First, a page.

Interview Transcript

Disclaimer: This interview is for informational purposes only and should not be relied upon as a basis for investment decisions. In Practise is an independent publisher and all opinions expressed by guests are solely their own opinions and do not reflect the opinion of In Practise.

As an investor, I have looked at companies in the past that have tried to do what ServiceNow has been doing, and my interest is in you as a practitioner.

ServiceNow tells this story about workflows – that is their marketing lingo – but I would like to understand what that means to you. Why would you use ServiceNow over the competing solution? What is the value add from implementing ServiceNow and how pervasive is that with a new organization, in terms of applications that are delivered to internal or external end users?

There are two sides to this question, the first is ITOM or IT Operations Management focus, which is the early part of my career I was talking about; the discovery, mapping, CMDB and understanding your application and infrastructure landscape. ServiceNow plays in that space and have many tools, offerings and products that they try to solution for that side of the house. The second is the internal processes for employee support, which is what I have focused on at Wayfair and where I will go into many aspects of where the value is.

But first to touch on the ITOM side where they are also succeeding well. With ITOM, ServiceNow 10 years ago was focused on CMDB and having all your infrastructure cataloged and organized within the tool so that you could use it for other IT processes, such as raising a change request and understanding the infrastructure which could be impacted. If something goes wrong, you know how to stack trace it and say where did this change originate and how do we revert back to where we used to be so that things are working again while we resolve whatever broke our machinery? That is where they traditionally played and there wasn't much competition in that space at the time. There was competition but they weren't at the same value statement level that ServiceNow was delivering.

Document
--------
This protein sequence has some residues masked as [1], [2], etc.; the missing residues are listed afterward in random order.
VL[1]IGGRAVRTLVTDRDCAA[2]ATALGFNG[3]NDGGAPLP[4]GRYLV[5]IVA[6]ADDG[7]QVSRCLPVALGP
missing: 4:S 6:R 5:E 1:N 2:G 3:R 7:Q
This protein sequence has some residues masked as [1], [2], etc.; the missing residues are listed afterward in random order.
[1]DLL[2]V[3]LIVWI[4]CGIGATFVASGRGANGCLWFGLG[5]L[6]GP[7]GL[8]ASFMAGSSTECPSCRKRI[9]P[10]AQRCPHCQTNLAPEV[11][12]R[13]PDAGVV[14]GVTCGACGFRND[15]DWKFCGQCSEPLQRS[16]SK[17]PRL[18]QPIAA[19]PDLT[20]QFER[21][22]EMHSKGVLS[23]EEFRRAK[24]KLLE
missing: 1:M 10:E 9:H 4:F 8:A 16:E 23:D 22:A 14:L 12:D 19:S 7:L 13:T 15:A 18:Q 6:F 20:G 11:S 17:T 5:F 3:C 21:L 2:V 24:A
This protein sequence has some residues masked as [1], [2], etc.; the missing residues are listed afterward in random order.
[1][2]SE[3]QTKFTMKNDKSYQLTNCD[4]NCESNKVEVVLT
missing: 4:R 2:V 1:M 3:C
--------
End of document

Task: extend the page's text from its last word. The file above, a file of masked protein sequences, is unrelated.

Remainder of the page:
Competitors have caught up in that space and the CMDB has become less important in the landscape of ITOM, because of the surgence of other tools like Datadog, PagerDuty and even Jira in that space. The ITOM space has switched to a DevOps focus, which is less about infrastructure and more about how quickly I can speed up a developer's output. They focus on the individual developer and say they can push X lines of code every week which is their velocity. My velocity is 300 lines of code per week but how could I get them to push 600 by working more. They are succeeding in that space because of the implementation partners they have fostered.

The most critical part of ServiceNow's success is the community that they built around their tool. They have a forum where many participants talk about solutions they have built or problems they have. From that forum they have conferences, road shows and interactive workshops. They source from their community and build content around it for implementation partners. I know people who left Wayfair to become a ServiceNow implementation partner, and have become very successful and grown quickly in the DevOps space. There is a long runway for ServiceNow in the DevOps space because of the flexibility of the tool, integration capabilities with their APIs and configuration capabilities.

They rolled out a new tool called IntegrationHub which comes with pre-built spokes, which is simply a technical word for pre-built integrations. If you want to use IntegrationHub and you have WorkDay and ServiceNow, they give you these out-of-box integration so you no longer have to spend development time. That is the value they are building with the integration in the employee support space, but that also bleeds into the ITOM DevOps space. They integrate with Terraform, Datadog, SSCM and all the other configuration or alert management tools you can think of. They ensure they have relationships with the people and that those integrations are always ready for you to work on. The journey ServiceNow as a product is going on, is a low code, no code journey. Have you heard of that?